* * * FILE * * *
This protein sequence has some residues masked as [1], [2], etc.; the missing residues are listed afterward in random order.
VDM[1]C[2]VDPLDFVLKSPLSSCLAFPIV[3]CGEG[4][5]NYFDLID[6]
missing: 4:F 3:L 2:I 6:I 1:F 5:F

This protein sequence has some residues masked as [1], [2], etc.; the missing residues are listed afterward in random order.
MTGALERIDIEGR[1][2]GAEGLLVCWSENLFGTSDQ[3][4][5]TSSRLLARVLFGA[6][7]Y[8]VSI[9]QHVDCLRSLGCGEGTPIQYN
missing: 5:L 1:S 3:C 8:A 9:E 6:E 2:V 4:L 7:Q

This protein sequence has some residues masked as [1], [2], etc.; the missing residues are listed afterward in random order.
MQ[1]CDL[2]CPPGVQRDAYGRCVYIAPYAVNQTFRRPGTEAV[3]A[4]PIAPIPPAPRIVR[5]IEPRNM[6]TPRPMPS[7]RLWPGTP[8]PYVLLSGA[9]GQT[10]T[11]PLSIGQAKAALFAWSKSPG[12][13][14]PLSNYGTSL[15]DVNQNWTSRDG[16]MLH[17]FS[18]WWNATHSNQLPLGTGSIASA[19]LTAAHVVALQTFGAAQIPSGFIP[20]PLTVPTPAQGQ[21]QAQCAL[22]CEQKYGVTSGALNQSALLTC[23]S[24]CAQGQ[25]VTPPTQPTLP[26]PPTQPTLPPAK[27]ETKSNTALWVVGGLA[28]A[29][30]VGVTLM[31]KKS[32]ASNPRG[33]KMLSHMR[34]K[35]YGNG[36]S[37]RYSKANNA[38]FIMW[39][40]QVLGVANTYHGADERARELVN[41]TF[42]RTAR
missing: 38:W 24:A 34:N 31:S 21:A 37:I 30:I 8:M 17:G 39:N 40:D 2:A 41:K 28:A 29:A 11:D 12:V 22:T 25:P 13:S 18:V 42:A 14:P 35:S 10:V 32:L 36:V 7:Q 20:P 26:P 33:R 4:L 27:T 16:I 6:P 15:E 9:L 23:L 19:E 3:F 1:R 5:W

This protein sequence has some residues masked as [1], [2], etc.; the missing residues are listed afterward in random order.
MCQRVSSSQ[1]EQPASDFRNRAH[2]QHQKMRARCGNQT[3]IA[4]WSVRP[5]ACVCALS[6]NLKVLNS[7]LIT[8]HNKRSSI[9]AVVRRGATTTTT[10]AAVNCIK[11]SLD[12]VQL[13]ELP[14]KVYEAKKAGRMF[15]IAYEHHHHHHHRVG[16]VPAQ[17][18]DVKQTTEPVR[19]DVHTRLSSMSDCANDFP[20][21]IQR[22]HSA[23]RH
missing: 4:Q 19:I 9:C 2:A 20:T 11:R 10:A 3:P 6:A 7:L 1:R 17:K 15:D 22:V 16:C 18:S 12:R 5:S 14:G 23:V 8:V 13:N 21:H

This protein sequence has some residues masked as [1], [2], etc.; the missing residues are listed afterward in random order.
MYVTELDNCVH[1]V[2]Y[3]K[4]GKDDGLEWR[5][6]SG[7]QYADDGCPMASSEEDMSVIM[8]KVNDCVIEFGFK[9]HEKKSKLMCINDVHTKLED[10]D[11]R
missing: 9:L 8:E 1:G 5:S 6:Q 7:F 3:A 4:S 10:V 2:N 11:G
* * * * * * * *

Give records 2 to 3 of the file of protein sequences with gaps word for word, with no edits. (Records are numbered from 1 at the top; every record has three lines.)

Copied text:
This protein sequence has some residues masked as [1], [2], etc.; the missing residues are listed afterward in random order.
MTGALERIDIEGR[1][2]GAEGLLVCWSENLFGTSDQ[3][4][5]TSSRLLARVLFGA[6][7]Y[8]VSI[9]QHVDCLRSLGCGEGTPIQYN
missing: 5:L 1:S 3:C 8:A 9:E 6:E 2:V 4:L 7:Q

This protein sequence has some residues masked as [1], [2], etc.; the missing residues are listed afterward in random order.
MQ[1]CDL[2]CPPGVQRDAYGRCVYIAPYAVNQTFRRPGTEAV[3]A[4]PIAPIPPAPRIVR[5]IEPRNM[6]TPRPMPS[7]RLWPGTP[8]PYVLLSGA[9]GQT[10]T[11]PLSIGQAKAALFAWSKSPG[12][13][14]PLSNYGTSL[15]DVNQNWTSRDG[16]MLH[17]FS[18]WWNATHSNQLPLGTGSIASA[19]LTAAHVVALQTFGAAQIPSGFIP[20]PLTVPTPAQGQ[21]QAQCAL[22]CEQKYGVTSGALNQSALLTC[23]S[24]CAQGQ[25]VTPPTQPTLP[26]PPTQPTLPPAK[27]ETKSNTALWVVGGLA[28]A[29][30]VGVTLM[31]KKS[32]ASNPRG[33]KMLSHMR[34]K[35]YGNG[36]S[37]RYSKANNA[38]FIMW[39][40]QVLGVANTYHGADERARELVN[41]TF[42]RTAR
missing: 38:W 24:A 34:N 31:S 21:A 37:I 30:I 8:M 17:G 39:N 40:D 2:A 41:K 28:A 29:A 11:D 12:V 22:T 25:P 13:S 18:V 42:A 14:P 35:S 10:V 32:L 36:V 7:Q 20:P 26:P 33:R 4:L 27:T 16:I 6:P 15:E 9:L 23:L 19:E 3:F 1:R 5:W